There are a number of reasons for the spaces, of course. They are also the silences, the missing stories. They are the space between the cells where nutrients move in and out, and exchanges happen. The shape becomes a permeable membrane, the way we are permeable. And the way both the reader and the writer find meaning, the two voices you speak of.
      Thank you for your thoughts and generosity of reaching out.

    24. Wesley Desjardins Says:

      You are recreating that. I see that and for me in that slowing down it did release a pause that shifted the focus nicely. Perhaps like throwing stones in a Pond and watching there ripples interact compared to a consitent “normal” wave.

      Funny you should talk about nutrients I put a cut up length of celery and a slice of lime in water this morning. Well really thats been my hydration source today.

      I read recently a suggestion for healing “conditions” personal or of the world to apply the elastic ability of consciousness to heal. Focusing for a moment on the harmful things then upon the source of healing whatever quality that may be. Which Im relating to “the bug” and “bigger picture”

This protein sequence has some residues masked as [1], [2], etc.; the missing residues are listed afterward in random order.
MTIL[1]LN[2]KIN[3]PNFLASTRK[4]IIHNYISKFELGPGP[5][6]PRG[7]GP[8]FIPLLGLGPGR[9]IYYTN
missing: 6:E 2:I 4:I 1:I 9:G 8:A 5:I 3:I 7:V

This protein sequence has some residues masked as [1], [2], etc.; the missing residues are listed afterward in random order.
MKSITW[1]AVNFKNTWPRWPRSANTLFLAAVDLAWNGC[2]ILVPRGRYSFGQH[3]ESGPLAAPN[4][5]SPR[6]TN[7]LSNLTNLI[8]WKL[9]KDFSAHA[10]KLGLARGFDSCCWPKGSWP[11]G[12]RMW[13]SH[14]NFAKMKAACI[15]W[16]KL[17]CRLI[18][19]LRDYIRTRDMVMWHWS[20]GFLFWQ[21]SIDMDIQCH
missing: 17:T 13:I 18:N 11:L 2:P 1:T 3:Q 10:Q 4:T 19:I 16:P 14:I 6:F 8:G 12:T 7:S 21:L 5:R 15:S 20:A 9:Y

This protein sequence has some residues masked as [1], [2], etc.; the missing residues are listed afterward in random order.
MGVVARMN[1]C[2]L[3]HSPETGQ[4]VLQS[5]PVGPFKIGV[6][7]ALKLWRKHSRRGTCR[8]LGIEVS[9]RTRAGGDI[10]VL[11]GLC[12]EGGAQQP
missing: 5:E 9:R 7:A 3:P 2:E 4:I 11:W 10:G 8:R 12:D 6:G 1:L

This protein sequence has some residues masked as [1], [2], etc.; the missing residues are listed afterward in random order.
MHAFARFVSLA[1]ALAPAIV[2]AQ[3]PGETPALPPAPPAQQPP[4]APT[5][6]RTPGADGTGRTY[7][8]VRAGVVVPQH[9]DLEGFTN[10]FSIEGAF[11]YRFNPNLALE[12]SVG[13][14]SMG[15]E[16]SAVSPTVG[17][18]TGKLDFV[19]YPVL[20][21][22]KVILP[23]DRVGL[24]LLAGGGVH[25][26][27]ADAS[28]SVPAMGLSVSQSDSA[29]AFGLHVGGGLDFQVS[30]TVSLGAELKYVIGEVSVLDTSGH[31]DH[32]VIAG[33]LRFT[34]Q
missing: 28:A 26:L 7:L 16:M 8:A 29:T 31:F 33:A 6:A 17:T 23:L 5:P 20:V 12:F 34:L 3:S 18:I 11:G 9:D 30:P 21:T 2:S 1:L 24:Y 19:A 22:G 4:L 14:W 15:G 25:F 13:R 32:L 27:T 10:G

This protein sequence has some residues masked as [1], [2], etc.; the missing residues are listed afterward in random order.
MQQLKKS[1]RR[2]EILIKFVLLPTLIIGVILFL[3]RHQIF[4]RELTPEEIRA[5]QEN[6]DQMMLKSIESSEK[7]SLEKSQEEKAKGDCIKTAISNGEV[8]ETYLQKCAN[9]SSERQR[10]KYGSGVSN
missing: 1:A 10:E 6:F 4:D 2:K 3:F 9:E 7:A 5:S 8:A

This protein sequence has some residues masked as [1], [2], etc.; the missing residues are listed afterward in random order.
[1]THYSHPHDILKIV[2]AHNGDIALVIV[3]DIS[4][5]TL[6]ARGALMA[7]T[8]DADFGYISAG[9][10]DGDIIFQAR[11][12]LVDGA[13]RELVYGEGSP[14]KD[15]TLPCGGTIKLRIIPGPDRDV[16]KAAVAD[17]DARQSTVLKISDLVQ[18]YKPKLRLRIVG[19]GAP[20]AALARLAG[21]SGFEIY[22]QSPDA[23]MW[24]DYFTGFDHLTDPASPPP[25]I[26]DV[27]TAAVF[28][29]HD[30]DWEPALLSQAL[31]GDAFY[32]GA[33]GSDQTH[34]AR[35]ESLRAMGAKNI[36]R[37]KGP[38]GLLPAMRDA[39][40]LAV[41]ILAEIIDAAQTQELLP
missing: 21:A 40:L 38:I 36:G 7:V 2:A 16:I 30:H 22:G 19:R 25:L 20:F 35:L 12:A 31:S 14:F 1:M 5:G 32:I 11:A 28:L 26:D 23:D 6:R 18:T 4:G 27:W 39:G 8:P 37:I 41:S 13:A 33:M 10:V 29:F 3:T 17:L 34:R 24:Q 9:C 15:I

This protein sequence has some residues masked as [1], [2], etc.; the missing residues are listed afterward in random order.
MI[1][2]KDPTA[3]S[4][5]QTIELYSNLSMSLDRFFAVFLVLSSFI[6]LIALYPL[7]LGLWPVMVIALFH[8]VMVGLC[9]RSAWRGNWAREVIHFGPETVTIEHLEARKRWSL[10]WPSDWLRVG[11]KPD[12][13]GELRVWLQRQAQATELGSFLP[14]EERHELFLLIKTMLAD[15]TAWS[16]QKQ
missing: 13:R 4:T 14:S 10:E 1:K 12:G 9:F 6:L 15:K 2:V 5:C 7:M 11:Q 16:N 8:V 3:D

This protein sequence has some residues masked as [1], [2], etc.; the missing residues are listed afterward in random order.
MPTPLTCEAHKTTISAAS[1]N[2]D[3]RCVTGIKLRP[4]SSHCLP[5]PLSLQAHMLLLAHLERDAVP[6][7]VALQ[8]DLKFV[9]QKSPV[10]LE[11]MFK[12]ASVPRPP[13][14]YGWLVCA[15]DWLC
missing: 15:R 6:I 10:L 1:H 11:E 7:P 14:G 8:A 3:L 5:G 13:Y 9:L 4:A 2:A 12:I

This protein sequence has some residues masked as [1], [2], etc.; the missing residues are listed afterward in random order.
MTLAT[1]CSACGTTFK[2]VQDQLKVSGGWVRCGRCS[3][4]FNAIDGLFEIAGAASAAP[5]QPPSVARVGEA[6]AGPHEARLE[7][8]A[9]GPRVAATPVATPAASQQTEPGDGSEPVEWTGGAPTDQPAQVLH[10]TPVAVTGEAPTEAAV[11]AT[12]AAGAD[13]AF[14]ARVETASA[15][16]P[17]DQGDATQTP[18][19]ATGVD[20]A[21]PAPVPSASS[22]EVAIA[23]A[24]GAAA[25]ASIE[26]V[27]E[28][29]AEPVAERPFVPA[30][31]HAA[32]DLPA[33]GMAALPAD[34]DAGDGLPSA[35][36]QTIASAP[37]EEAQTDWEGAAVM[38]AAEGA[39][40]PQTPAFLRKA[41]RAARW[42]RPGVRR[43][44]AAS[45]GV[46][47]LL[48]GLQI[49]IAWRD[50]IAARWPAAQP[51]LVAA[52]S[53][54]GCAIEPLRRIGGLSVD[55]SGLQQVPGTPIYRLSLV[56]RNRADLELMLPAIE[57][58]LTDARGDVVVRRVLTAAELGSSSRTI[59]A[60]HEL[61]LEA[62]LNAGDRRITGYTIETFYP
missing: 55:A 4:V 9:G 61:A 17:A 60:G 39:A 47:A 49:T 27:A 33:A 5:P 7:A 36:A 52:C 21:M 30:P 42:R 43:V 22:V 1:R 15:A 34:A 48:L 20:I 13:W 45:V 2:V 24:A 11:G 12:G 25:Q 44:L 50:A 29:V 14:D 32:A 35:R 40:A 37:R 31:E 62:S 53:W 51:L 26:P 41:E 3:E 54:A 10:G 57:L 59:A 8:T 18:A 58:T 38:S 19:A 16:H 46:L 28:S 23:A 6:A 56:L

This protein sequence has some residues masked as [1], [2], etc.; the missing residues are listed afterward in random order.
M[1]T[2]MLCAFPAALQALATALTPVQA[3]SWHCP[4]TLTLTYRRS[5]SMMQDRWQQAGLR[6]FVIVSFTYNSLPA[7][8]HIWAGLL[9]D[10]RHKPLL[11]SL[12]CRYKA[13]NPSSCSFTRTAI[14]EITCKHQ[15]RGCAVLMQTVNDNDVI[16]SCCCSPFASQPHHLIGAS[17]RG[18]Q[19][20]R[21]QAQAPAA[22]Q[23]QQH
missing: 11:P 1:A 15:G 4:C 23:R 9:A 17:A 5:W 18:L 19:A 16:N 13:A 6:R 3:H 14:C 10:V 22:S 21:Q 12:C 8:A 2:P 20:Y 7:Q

25. Wesley Desjardins Says:

      That place was in Bulgaria?

    26. Wesley Desjardins Says:

      “In the flicker of (time” I see this morning, (time, (here, Now, Always as the message my friend Tony reminded me recently “learning to be present” in the now which is always and is right here the only time we have. Haha brilliant! “That will never be here again” Nice. “The now is called the present because it is the gift”

    27. Daniela Elza Says:

      We only truly live in the present. In this gift. :-)

    28. Wesley Desjardins Says:

      Yes. “Whose worth unknown yet his height be taken”. Not 100% sure why that came to mind but sort of a comment adding to the use of “gift” in this sense.